---------------


Quote:
Originally Posted by Martin Pal View Post

HossC, thanks for that post and the reminder of that film! How does it hold up? If I recall, it was intended as a spoof of all of the plane, train, boat and other disaster movies of the 70's.

Would you like to dine in the Bicentennial Room?
'The Big Bus' preceeded 'Airplane' by four years, and has similarities in the style of humor, despite being made by a different team. It's no Oscar-winner, but it's still quite fun. After all, it gave us lines like "Look out! He's got a broken milk carton!", "The aerodynamics work! He's breaking wind at 90!" and "You eat one lousy foot, they call you a cannibal. What a world!" .

The trailer can be found here.
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  #23966  
Old Posted Oct 5, 2014, 7:17 PM
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LOL at the movie quotes HossC.



54th Street and Crenshaw Boulevard on May 7th, 1955.


https://www.flickr.com/photos/metrol...ith/7839485066



-both buildings in the photograph are still there.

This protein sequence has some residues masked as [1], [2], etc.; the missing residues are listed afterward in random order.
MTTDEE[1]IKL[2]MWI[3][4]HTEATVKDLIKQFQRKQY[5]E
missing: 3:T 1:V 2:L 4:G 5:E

GSV




This is a closer view of the building in the distance showing the enameled green tiles/bricks along it's base. (u can see the green tiles in the vintage pic as well)

GSV



Godzilla and HossC first visited this corner. (showing the brown brick building in 1927!)
http://forum.skyscraperpage.com/show...ostcount=17767



...and there's this fine building next door to the brown brick building.

GSV





GSV

__

Last edited by ethereal_reality; Oct 5, 2014 at 8:07 PM.
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  #23967  
Old Posted Oct 5, 2014, 7:32 PM
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While I was in the area 54th and Crenshaw, I happened across this rather noteworthy building on 54th Street at 10th street.


GSV


intricate wrought-iron balconies

GSV



fantastic bay windows on the corner. -sadly, the large storefront windows have been stuccoed/boarded over.

GSV





GSV


I'd love to dig up some history on this unique building.

__

Last edited by ethereal_reality; Oct 5, 2014 at 8:10 PM.
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  #23968  
Old Posted Oct 5, 2014, 8:35 PM
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This is an interesting photograph-
An early view of San Pedro and the hills of Palos Verdes.


ebay

It's amazing to see all that vacant land in the distance.
I believe the building on the right with the big blank wall is a theater.